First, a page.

Owners Beware? An Update from the BC Court of Appeal


By Rosalie A. Clark and Kim Do

We previously summarized the decision of Centurion Apartment Properties Limited Partnership v. Loco Investments Inc, 2022 BCSC 2273, wherein the BC Supreme Court granted an application for summary dismissal of owners’ claims against structural consultants in negligence for dangerous defects on the basis that, due to the construction contracts entered into, there was no duty of care owing to the owners. This decision was appealed.

The BC Court of Appeal recently set aside the lower court decision, finding that a prima facie duty of care did exist between the owners and the structural consultants. The decision can be found here.

Background and Lower Court Decision

As set out in our prior article, the project at issue concerned the construction of an apartment building (the “Building”) in Langford, BC (the “Lands”) between 2017 to 2019. At the time, the legal owner of the Lands was 113407 B.C. Ltd. (“111”), a wholly-owned subsidiary of Loco Investments Inc. (“Loco”). 111 held the Lands as bare trustee for Loco.

111 engaged DB Services of Victoria Inc. (“DB Services”) to perform certain design-build works for the Building (the “DB Services Contract”). DB Services, in turn, entered into a contract with the structural consultants, Sorensen Trilogy Engineering Ltd. (“Trilogy”) whereby Trilogy agreed to perform certain structural engineering services for the design and construction of the Building (the “Trilogy Contract”). The Trilogy Contract and the DB Services Contract each contained clauses that allocated risk and limited liability.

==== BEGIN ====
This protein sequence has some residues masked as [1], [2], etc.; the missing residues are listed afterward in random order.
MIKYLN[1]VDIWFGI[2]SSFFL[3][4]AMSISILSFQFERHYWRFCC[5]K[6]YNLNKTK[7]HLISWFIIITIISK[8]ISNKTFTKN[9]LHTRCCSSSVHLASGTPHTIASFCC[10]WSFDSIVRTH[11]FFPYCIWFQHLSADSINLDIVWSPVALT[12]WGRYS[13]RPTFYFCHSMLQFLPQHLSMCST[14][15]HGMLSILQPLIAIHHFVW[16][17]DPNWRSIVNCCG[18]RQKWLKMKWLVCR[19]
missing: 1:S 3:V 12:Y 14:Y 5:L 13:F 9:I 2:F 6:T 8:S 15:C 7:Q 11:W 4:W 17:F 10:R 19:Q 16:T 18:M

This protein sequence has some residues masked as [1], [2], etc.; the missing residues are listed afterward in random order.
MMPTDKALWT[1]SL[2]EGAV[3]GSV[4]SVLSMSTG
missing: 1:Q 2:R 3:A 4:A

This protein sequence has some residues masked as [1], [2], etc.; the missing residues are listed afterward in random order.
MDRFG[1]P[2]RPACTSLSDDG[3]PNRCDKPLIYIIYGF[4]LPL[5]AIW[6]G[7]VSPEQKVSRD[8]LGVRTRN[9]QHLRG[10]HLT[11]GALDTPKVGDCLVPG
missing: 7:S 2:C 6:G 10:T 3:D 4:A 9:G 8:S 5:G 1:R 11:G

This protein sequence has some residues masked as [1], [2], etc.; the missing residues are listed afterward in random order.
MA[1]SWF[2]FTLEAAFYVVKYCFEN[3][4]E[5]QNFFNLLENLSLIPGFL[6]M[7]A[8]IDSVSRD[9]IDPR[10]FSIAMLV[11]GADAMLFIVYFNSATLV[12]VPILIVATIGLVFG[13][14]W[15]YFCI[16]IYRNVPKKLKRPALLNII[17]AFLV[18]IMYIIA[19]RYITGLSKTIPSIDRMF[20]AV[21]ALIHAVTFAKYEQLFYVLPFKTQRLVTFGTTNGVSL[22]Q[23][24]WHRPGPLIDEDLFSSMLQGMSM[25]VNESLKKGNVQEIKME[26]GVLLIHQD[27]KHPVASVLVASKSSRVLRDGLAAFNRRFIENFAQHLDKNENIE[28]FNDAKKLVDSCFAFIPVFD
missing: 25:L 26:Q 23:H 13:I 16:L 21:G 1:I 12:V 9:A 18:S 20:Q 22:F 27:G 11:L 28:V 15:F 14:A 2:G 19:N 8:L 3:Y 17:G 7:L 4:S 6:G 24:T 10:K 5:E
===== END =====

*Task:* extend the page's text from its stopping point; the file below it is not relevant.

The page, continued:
Following construction, the Building was sold. Ultimately, 111 maintained legal title to the Lands in trust for Centurion LP as beneficial owner. Deficiencies were later discovered with the Building’s design and structural integrity, which were so severe that the occupancy permit was revoked and the residents were required to vacate the Building. The legal and beneficial owners, 111 and Centurion LP, subsequently commenced an action for the losses suffered as a result of the repairs required for the Building against various parties including among others, Loco, DB Services, and the structural consultants alleging, among other things, negligence and breach of contract.